Poor SMRT. January sure is a bad month for the company….
Des Quake has never felt so besieged in his life. Outside the reinforced walls of his War Room, he can hear the howls of anguish and anger. People who couldn’t get to work on time. People who missed important business meetings. People who got no reception on their cell phones. They were baying for blood. And now, the chief was on his back… What did he say? Disappointment? Frustration?
Steely eyes fixed on his subordinates through rimmed spectacles, Quake started railing at them. “Six times this month we came under attack! Where to put my face now?’’
His subordinates stared at their well-polished boots, mandatory footwear for tramping through tunnels and along train tracks. Subordinate 1 decided to speak up: “We evacuated everyone safely. They were de-trained. Then they were re-trained. Those still in training were told to avoid danger zones. We also kept our communication lines opened.’’
Quake’s eyes bored through Subordinate 1. “And where were you when all this happened? Hiding in the trenches? You should be in the front line! I could shoot you for deserting your post!’’
If he had his way, he would have ordered a summary execution, Quake thought. Except that he was now in the corporate sector and had to contend with the likes of HR departments and trade unions. Oh…the days of a swift court martial!
Subordinate 2, a perky young scholar, snapped a smart salute. “Sir, I suggest we take a defensive position and hold your predecessor responsible. She went shopping but forgot to buy essential supplies, like maintenance parts. She also forgot to send out recce missions to scout for danger and defects. We cannot be expected to be battle-ready in such circumstances.’’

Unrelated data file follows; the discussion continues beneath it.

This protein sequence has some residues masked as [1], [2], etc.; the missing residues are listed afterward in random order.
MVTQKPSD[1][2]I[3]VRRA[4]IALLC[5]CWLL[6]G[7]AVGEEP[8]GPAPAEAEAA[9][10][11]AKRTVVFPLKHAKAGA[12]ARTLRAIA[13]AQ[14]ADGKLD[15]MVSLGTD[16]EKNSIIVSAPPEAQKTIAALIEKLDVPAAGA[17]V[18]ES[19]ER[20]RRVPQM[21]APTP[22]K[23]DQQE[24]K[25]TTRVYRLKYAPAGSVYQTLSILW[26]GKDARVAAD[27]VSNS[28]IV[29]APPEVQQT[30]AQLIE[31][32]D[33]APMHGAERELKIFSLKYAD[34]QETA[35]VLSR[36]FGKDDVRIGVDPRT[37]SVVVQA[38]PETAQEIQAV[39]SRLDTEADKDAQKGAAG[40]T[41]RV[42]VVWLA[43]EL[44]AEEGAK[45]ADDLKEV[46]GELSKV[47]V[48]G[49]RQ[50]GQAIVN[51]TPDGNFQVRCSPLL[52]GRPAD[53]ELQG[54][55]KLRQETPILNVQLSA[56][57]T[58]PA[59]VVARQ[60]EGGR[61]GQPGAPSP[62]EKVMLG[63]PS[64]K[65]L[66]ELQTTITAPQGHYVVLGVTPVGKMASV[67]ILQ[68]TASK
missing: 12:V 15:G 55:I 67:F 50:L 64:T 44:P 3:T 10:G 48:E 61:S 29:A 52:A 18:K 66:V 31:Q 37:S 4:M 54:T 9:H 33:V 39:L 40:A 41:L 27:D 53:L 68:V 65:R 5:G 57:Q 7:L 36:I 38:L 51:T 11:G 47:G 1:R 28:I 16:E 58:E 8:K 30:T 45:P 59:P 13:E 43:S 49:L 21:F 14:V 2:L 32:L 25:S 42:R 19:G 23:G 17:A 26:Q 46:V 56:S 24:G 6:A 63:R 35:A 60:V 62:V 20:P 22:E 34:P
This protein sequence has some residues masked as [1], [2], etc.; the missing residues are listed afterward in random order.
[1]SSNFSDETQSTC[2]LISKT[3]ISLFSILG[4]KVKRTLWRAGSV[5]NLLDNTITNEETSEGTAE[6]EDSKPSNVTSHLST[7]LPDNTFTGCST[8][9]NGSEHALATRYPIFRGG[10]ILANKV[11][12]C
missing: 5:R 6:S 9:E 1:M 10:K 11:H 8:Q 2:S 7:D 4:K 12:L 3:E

Quake looked at Subordinate 2, wondering if he should bust the cherubic face down to bus captain. But his university grades were too good. And there was HR. He was minded to replace the HR head with a military man. He should log this down…In the meantime, better be polite to this ambitious young man who was a former white horse in the army.
“I admire your strategy. But pushing blame is no way to accomplish our mission. Our target is zero stoppages and a quick response time if any should occur. Remember the new protocol – we get our rations cut if we can’t achieve our mission. Your families will starve during Chinese New Year.’’
Subordinate 3, ever the optimist, said: “We should go on the offensive and hire a PR company to explain our conditions to ensure that we don’t get too much flak. Just like Anton Casey did.’’
Quake was quaking with anger by now. What sort of troops was he commanding? And why was he dealing with trains when he was better with tanks? And who was this Casey anyway? He had never came across the name in military books – and he had read all of them.
Quake wished he was back on manoeuvres in the non-concrete jungle. Life was easier. He could camouflage himself.
“Are you mad? People will ask us why we’re spending money on PR when they have just been told to pay more. How is that fair? You think we will fare better than Casey? We’ll be shot and quartered by the media, including international media!’’
Subordinates 1, 2 and 3 looked at each other and telepathically decided on their next strategy: Blame those lower down the line, like the signallers and trackers, liaison officers and drivers… They recited a list. Including recommendations to sack, discipline, cancel leave, dock pay for not meeting KPIs, no CNY holidays.
Quake was about to go ballistic. So now, they’re sacrificing their men, he thought.
He was never one for a cowardly retreat. He would rather die on his sword. Even if it was a ceremonial one. He couldn’t contain himself and machine-gunned the room. With Hokkien expletives.
The War Room went quiet. A map of the North-South line fluttered down from the wall. Someone had forgot to superglue it. It was a bad sign. A line had been breached.